Launch of star-studded liner Queen Mary

 Ann Fotheringham wrote in the Glasgow Evening Times (26.09.20.) 

CELEBS clamoured to travel on her, but the Queen Mary cruise liner was a star in her own right.

Her launch – 86 years ago this week, at John Brown’s shipyard on the Clyde – made the news all over the country and beyond.

JE Raine, a reader of the Evening Times, captures the magic of the day in a letter he wrote to the newspaper 40 years later.

“I sailed from the Broomielaw to see the launch of the 534,” he wrote.

“As the King Edward took us past the empty shipyards, the stark reality of the unemployment of the Thirties saddened us.

“Once, hundreds of workers acknowledged the cheers of holidaymakers on every passing steamer.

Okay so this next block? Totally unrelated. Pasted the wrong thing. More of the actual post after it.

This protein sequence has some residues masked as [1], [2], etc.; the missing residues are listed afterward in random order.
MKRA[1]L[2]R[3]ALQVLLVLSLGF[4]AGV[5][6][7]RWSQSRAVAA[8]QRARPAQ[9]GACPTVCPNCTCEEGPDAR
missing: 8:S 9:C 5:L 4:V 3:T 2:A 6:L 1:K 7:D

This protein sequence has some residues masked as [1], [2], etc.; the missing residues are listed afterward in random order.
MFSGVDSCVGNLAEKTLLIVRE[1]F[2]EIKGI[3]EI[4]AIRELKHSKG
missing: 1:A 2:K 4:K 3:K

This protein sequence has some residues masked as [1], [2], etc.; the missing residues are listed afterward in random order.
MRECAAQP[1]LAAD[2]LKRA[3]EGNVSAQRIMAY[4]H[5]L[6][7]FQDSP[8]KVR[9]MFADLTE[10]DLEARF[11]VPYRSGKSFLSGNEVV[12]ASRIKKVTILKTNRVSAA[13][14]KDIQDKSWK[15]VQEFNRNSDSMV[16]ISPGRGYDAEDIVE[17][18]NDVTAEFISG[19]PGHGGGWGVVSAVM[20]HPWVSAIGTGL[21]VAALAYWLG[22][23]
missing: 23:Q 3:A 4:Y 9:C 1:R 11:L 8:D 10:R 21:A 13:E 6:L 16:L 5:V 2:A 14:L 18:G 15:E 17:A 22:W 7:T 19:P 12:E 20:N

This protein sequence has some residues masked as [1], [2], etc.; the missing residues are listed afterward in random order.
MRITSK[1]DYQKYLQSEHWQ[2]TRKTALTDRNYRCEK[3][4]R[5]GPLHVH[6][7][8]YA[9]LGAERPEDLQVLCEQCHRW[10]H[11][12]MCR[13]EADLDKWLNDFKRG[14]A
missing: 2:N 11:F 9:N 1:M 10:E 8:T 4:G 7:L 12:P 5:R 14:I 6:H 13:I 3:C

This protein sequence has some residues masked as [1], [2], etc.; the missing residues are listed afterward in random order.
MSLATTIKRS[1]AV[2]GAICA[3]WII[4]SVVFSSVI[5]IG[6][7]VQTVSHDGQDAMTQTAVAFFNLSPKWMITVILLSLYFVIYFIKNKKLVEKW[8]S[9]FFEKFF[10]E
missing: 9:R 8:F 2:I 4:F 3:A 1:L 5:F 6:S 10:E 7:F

“We anchored nearby, and at last came the moment when the voice of Queen Mary ended the nation’s speculation and her namesake slid down and across the Clyde and into the Cart, trailing her tons of braking chains that uncoiled thunderously.

Even King George V was impressed. He addressed the 250,000 onlookers, describing the liner as “the stateliest ship in being”, and then Queen Mary cut the string, releasing a bottle of Australian wine to smash on the port bow.

When the 35,600-ton ship slid into the water to the strains of Rule Britannia, it created such a large wave that the crowd, already damp from the Glasgow downpours, were soaked.

 

The Cunard-White Star liner, number 534, became the place all of Hollywood wanted to be photographed, perched on the deck rail, waving to the crowds below.

Pictures from the Southern Daily Echo’s archives reveal everyone from Laurel and Hardy and Elizabeth Taylor to Abbott and Costello and Fred Astaire climbed aboard.

Greta Garbo, Audrey Hepburn and Winston Churchill also sailed on the Queen Mary.

Since 1967, the Clydebuilt liner has been berthed in Long Beach, California, where it is a floating hotel, attraction and wedding venue.

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